The Lighter Side of Kidolences

All change is not created equal, and every child is unique. For less-threatening and more-commonplace change, we offer the lighter side of Kidolences. Our Lighter Side boxes serve the same purpose as all of our boxes: to model a developmentally appropriate, attuned, and affirming response to a child’s experience of loss or change.
As any parent can tell you, giving up a pacifier or welcoming a new sibling can be challenging, frustrating, confusing and sometimes even scary for kids (not to mention the adults who love them). While we anticipate that these events are ultimately good for the child’s development, they nevertheless threaten the status quo and can throw a family’s balance out of whack.
The research and clinically-based tenets at the core of Kidolences’ philosophy can apply to all kinds of loss or change- no matter how big or small. Additionally, our Lighter Side boxes take advantage of other tried and true methods to activate children’s resilience in the face of change.
Specifically, these boxes rely on what else we know about kids:

Kids like to know their role.

When families grow and change, children are forced to adjust to an entirely new understanding of their place in the family. Adults can help by taking every opportunity to recognize the child’s individuality and affirming their unique place of importance.

Kids like jobs.

While it may seem counter-intuitive, any teacher or parent can tell you that kids love to work (if its work they're good at). Most children will jump at the chance to help with tasks they can successfully complete and will revel in the praise it garners them, building confidence and competence.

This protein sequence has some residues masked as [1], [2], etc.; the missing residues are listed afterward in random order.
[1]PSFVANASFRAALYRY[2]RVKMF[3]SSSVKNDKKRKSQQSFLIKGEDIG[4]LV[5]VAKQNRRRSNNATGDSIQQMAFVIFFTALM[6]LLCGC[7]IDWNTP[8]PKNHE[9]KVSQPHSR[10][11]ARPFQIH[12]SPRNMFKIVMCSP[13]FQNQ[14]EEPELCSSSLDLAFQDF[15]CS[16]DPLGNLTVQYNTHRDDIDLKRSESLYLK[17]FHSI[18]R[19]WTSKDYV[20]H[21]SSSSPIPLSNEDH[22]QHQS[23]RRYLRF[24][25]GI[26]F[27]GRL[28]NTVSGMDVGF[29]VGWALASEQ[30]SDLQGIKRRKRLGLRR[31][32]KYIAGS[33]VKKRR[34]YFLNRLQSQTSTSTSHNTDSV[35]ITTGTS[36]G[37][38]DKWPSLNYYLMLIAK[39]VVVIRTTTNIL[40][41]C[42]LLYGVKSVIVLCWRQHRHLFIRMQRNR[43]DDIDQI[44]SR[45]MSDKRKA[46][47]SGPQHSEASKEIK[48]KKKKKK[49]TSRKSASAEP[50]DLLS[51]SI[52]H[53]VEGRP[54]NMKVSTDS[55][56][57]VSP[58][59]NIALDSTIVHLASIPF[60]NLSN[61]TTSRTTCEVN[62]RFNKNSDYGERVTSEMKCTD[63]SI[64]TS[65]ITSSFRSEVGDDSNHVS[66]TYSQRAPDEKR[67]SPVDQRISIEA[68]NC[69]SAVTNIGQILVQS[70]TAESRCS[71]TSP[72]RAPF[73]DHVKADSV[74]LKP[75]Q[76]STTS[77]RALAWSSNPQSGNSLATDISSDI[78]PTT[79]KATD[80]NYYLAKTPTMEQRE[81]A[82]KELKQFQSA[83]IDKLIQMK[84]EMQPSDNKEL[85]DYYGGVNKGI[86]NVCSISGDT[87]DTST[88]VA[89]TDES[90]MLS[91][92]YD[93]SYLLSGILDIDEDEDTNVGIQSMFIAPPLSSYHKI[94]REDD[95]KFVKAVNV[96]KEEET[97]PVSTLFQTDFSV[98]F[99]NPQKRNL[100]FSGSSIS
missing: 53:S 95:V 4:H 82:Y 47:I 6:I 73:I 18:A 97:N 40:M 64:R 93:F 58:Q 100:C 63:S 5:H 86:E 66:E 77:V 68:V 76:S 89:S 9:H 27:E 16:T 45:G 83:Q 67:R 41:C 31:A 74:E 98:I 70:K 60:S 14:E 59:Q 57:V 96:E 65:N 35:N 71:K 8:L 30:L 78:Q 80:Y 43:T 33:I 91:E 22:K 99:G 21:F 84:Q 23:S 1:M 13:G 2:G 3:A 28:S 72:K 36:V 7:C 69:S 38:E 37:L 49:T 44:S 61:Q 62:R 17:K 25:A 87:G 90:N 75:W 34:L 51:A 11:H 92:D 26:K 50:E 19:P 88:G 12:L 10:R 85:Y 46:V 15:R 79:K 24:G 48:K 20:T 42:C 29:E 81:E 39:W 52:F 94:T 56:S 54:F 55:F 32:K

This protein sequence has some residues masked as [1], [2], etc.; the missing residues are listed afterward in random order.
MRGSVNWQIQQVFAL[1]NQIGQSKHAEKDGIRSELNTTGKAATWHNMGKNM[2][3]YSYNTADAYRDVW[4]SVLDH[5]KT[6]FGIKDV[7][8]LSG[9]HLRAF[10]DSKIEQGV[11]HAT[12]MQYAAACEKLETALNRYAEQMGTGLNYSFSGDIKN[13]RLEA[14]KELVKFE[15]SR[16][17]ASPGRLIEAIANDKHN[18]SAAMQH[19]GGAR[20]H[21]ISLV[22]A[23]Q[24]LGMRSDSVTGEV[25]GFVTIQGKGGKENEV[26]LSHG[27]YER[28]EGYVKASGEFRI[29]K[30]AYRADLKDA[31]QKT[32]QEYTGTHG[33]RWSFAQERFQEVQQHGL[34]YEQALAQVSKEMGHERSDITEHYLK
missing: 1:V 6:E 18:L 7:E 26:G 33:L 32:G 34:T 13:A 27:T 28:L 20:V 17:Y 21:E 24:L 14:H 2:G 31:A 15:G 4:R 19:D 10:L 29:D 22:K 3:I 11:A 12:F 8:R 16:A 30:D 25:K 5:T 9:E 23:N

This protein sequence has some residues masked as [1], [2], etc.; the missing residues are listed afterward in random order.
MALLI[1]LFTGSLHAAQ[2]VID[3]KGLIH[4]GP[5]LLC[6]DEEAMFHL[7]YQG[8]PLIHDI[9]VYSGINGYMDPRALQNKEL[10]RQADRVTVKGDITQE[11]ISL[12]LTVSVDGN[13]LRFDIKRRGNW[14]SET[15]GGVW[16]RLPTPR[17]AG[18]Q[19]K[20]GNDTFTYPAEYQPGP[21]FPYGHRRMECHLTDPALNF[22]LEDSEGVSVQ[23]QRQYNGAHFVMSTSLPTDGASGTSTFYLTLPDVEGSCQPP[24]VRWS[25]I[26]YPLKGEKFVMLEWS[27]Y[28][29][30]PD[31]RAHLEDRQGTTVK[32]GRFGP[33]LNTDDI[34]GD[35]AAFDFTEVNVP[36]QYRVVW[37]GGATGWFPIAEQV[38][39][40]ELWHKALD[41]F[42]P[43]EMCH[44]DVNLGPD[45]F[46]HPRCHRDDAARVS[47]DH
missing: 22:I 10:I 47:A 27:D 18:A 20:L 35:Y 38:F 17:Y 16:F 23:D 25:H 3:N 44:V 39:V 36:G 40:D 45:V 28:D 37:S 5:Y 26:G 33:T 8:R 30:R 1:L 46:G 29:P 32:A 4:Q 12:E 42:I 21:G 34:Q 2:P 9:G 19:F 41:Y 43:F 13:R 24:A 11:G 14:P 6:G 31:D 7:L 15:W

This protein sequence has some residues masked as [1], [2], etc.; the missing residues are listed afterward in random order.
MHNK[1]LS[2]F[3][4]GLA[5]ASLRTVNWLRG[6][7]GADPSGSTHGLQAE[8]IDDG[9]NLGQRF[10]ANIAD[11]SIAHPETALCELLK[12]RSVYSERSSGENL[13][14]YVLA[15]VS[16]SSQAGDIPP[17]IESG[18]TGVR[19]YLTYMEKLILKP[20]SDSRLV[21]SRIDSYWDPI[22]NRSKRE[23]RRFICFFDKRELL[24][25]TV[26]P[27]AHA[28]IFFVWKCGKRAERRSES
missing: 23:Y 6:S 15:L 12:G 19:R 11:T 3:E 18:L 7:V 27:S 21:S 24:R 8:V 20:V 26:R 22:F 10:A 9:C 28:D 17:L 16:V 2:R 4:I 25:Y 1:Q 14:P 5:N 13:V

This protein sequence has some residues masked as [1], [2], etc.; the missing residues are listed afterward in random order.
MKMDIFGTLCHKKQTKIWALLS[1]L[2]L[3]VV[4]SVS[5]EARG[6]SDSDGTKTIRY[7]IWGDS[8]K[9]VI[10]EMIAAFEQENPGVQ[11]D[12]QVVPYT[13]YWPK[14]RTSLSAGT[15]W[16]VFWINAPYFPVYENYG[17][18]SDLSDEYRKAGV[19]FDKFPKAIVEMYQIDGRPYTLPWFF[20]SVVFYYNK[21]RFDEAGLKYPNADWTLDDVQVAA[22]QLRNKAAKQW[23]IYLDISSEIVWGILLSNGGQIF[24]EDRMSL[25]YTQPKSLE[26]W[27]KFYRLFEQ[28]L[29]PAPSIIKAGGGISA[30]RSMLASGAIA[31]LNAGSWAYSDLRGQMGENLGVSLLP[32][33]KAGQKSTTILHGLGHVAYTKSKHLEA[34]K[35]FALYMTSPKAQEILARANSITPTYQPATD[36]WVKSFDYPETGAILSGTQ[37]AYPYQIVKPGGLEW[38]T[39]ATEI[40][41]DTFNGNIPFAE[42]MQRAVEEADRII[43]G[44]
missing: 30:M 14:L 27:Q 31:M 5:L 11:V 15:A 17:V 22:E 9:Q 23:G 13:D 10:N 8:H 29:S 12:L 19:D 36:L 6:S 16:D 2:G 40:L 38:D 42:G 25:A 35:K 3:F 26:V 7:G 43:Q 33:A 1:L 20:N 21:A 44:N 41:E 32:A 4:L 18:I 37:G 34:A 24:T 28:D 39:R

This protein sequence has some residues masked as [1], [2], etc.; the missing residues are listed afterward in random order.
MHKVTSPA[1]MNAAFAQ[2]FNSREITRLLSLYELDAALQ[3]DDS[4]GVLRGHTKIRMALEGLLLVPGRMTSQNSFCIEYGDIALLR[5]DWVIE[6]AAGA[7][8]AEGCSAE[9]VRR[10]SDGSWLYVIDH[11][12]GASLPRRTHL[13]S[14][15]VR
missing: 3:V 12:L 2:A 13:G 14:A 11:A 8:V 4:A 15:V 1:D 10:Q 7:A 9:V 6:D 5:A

Kids like growing.

They love to experience themselves as big, and to embrace their ever-increasing skill set. Efforts to mark their growth and reflect on how far they’ve come promote healthy development and encourage continued progress.

Kids seek clear boundaries.

Every parent has experienced the push-pull that is negotiating with children. A clear boundary that is drawn with the help of ceremony or ritual helps both kids and adults who love them avoid confusing back-and-forths or mixed messages.

Kids get comfort from objects.

Since the beginning of time, young children have become attached to comforting things. In psychology, we call these things transitional objects: they provide comfort as the child gradually transitions from dependence to independence. Some transitional objects are safer or healthier or more socially-acceptable than others. Adults can help steer children to appropriate transitional objects while maintaining a respect for them as important tools for the child’s sense of safety and security.

With our BYE BYE BINKIE and SUDDENLY SIBLING BOXES, Kidolences keeps our Promises and strives to bring kids comfort and peace.